Dialogue with your neighbor – Hindu tradition at Chinmaya Mission

Dr. Mike Ghouse   April 19, 2018   Comments Off on Dialogue with your neighbor – Hindu tradition at Chinmaya Mission

Dialogue with your neighbor at Chinmaya Mission

Hinduism and Islam are among the most misunderstood religions. People have fabricated myths about them, and it has never occurred to some of us to question what is dished out to us.

The reason for conflicts between you and me, your culture and mine, your faith and mine, blacks and whites, Republicans and Democrats, your food and mine is because we don’t know each other. Whatever we know about each other are myths dumped by our parents, teachers, pastors, and friends and of course the Media.

A few pictures from the event are posted below

The Interfaith Conference of Washington DC has started a new Dinner Dialogue series, called “Dialogue with your Neighbor.”  The Chinmaya Mission (Hindu) sponsored the first event, and the next one will be at the Sikh Gurdwara.

The event was organized well. Ann Delorey moderated the program with the clarity and promptly. Thanks to the Chinmaya Mission for hosting the event. It was like homecoming!

I appreciate the presentation by Dr. Nagarag and the supplemental talks by Nanak Lahori and Dilip Thatte.  The conversation was remarkable as it was more interactive than a monologue.

The first item on the screen was;

The presenter asked the audience members to share what is that they want? Then he went on to present about the purpose in life and the pathways Hinduism lays out to achieve them.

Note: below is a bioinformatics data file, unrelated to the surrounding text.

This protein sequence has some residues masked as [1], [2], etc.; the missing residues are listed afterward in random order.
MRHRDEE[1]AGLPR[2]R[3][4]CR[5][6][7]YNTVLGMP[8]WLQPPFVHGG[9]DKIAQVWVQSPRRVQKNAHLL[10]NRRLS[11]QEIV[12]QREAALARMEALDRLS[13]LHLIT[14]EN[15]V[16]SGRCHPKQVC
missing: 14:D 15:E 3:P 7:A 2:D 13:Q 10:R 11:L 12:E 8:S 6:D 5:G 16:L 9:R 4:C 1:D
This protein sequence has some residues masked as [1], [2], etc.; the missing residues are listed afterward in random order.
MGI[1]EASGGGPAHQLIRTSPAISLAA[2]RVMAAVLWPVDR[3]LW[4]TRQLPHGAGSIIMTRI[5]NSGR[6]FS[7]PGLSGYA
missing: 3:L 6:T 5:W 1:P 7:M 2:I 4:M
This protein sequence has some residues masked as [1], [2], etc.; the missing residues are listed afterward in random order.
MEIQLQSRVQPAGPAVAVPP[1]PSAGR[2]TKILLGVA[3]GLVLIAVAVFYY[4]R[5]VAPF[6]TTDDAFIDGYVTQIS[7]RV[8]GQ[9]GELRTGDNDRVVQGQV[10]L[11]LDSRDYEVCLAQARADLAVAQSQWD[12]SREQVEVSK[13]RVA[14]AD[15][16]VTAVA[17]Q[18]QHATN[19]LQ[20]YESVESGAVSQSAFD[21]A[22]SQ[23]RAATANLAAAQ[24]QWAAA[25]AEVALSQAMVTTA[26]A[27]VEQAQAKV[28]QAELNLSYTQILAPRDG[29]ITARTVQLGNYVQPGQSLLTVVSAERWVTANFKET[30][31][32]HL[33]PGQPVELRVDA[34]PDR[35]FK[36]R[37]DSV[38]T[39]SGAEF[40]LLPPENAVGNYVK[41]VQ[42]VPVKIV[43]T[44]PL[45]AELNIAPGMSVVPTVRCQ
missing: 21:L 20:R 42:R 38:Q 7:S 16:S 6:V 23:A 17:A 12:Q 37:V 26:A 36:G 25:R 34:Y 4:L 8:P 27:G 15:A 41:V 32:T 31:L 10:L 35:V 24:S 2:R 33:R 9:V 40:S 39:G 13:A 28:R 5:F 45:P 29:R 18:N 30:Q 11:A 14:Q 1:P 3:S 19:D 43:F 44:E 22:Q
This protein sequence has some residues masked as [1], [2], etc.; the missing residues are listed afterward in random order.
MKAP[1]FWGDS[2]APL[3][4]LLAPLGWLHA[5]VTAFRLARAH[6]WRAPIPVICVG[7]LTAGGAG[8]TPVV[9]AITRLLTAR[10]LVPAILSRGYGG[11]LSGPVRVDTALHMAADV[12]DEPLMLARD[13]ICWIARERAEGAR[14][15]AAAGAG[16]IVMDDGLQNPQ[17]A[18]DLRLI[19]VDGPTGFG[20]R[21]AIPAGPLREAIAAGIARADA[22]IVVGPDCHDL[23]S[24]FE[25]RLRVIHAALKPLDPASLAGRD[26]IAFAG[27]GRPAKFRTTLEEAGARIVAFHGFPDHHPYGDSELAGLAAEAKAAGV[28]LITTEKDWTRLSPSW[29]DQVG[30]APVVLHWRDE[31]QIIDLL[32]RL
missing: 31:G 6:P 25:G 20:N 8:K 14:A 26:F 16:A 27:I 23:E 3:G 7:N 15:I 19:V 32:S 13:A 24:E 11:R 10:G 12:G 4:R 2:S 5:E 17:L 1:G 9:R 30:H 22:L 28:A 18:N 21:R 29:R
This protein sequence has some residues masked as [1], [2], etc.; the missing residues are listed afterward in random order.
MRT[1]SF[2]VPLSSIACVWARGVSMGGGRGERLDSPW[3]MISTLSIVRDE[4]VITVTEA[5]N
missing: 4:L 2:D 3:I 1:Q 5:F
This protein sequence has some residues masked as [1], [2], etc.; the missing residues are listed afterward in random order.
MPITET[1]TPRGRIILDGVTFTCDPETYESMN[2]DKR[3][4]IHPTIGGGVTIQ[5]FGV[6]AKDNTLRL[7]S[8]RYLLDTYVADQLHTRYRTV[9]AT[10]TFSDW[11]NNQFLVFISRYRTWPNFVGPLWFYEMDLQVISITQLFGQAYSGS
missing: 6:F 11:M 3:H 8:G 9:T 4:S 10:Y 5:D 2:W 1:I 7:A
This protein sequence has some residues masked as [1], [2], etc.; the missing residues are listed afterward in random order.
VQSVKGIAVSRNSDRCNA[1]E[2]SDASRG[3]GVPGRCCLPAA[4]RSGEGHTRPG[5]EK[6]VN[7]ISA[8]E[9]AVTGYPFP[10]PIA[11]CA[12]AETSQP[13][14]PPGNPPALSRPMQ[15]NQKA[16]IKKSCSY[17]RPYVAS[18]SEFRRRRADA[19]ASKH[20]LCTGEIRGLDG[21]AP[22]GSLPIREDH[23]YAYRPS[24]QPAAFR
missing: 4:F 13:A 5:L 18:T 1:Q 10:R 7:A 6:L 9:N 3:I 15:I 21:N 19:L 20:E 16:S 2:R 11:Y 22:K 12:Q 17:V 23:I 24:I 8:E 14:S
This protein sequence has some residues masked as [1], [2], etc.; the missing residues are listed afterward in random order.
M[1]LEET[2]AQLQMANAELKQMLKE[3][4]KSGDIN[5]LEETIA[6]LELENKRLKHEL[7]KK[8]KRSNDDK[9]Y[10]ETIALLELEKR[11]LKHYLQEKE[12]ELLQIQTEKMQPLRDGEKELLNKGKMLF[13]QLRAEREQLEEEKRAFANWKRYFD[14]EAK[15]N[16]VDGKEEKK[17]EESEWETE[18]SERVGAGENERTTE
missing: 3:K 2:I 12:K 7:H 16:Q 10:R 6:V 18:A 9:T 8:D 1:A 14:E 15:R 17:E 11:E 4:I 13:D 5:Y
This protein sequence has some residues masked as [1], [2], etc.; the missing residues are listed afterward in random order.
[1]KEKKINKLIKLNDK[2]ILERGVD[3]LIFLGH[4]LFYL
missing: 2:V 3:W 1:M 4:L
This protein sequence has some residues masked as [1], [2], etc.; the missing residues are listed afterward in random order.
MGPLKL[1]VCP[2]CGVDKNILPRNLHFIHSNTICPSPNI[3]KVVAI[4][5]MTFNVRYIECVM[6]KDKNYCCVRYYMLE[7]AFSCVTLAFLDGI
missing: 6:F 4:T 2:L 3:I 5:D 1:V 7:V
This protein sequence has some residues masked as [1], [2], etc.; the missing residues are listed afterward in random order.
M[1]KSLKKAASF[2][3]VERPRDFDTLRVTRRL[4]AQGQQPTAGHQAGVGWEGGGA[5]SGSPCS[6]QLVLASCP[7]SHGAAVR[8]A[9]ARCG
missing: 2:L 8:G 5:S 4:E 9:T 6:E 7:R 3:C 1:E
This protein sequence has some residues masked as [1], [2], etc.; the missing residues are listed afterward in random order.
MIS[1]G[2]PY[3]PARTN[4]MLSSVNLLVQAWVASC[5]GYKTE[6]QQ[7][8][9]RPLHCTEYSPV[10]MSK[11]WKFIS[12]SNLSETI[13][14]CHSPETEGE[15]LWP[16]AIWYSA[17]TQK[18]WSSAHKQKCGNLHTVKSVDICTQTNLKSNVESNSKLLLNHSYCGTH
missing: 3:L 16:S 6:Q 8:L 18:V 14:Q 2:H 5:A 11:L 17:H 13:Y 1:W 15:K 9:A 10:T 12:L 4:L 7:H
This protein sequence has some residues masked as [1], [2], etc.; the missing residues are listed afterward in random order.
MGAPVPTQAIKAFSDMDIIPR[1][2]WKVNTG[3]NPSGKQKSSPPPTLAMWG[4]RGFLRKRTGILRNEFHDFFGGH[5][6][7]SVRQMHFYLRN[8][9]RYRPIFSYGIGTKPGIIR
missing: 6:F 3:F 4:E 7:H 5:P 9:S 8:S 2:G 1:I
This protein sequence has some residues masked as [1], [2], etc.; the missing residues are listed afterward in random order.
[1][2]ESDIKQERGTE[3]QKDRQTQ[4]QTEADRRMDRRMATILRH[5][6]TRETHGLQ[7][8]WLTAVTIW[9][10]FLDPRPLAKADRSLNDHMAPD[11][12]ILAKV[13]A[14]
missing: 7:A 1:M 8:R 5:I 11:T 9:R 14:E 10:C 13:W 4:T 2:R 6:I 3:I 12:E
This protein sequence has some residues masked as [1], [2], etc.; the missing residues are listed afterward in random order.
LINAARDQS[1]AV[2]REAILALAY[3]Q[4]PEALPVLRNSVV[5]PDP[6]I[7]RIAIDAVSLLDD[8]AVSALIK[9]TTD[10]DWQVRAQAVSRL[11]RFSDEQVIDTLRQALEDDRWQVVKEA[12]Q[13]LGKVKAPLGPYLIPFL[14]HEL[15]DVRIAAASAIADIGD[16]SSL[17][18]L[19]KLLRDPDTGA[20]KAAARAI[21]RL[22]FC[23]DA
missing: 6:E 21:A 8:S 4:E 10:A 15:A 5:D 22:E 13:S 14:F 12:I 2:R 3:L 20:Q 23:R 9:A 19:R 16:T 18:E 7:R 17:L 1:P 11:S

At this moment, my mind went wandering into the early part of 2000.  When Pastor Robert Jeffress of Dallas made some problematic statements calling Judaism, Hinduism, Mormonism, and Islam as cults and a whole lot more, I took the steps to engage with him.   I will focus on the item related to this particular aspect, sitting amidst 3000 congregants, to paraphrase the pastor, he said,  “Christianity (his brand) is the only religion that offers purpose in life, no other religion offers this.”  I started scribbling notes on Hinduism, Islam, Bahá’í, Sikh… all have a very clearly defined purpose in their scripture.

After the congregation, I talked to him about my observations, and he was not interested in knowing. I argued with him, it is a good thing to say that your tradition offers purpose in life, but wrong to say that others don’t. What do you know about Hinduism?  I engaged him for a full week on Dallas Television News and Dallas Morning News also provided full coverage.

Back to the presentation: Dr. Nagaraj was describing the purpose in life and how to go about achieving it.  I saw that template stamped on all religions.   He started out with the goal of life to attain Mukti (Salvation) from the cycles of life death, the loop of death and reincarnation.

Nagaraj and I discussed the topic, not him, but some Hindus would act exactly like Pastor Jeffress, think that the Hindu idea of reincarnation is somehow superior. You will find that Percentage of believers in all religions. Like hell it is, no religious belief is superior to the others, to think one’s faith is superior is short-sightedness.  A full explanation of spiritual arrogance is explained in my upcoming book.